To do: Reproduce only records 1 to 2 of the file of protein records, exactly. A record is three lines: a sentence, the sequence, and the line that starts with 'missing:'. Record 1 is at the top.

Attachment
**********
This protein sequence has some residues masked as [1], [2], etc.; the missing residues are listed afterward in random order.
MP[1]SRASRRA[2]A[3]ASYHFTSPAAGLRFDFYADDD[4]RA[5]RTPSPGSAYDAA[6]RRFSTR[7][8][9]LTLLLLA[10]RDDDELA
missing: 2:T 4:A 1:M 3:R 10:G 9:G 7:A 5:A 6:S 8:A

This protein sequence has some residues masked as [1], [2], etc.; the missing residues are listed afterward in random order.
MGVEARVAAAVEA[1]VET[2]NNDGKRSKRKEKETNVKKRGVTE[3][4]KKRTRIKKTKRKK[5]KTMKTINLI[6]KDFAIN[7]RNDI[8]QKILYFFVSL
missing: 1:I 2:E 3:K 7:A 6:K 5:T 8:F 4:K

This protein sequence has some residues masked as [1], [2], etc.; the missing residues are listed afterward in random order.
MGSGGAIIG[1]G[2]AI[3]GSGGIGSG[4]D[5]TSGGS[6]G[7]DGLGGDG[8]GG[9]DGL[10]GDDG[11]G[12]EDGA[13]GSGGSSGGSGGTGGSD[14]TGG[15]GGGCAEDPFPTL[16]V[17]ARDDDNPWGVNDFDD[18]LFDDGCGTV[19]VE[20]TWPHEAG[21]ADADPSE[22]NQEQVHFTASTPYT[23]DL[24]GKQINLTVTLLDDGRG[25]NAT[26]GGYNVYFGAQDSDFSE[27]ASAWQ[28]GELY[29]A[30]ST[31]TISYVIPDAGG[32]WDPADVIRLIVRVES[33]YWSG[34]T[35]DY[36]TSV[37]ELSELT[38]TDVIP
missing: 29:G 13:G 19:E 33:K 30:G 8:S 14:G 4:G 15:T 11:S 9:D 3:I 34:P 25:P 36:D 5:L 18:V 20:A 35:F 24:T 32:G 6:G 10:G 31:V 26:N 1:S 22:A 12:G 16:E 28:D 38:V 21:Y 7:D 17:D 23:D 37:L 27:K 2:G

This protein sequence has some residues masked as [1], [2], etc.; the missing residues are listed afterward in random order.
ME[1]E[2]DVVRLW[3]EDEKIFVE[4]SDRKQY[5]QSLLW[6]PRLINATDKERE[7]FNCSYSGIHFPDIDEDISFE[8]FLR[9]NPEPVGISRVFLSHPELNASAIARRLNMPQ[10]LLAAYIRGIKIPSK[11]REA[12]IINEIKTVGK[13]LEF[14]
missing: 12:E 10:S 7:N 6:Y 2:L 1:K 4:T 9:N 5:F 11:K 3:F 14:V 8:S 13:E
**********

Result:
This protein sequence has some residues masked as [1], [2], etc.; the missing residues are listed afterward in random order.
MP[1]SRASRRA[2]A[3]ASYHFTSPAAGLRFDFYADDD[4]RA[5]RTPSPGSAYDAA[6]RRFSTR[7][8][9]LTLLLLA[10]RDDDELA
missing: 2:T 4:A 1:M 3:R 10:G 9:G 7:A 5:A 6:S 8:A

This protein sequence has some residues masked as [1], [2], etc.; the missing residues are listed afterward in random order.
MGVEARVAAAVEA[1]VET[2]NNDGKRSKRKEKETNVKKRGVTE[3][4]KKRTRIKKTKRKK[5]KTMKTINLI[6]KDFAIN[7]RNDI[8]QKILYFFVSL
missing: 1:I 2:E 3:K 7:A 6:K 5:T 8:F 4:K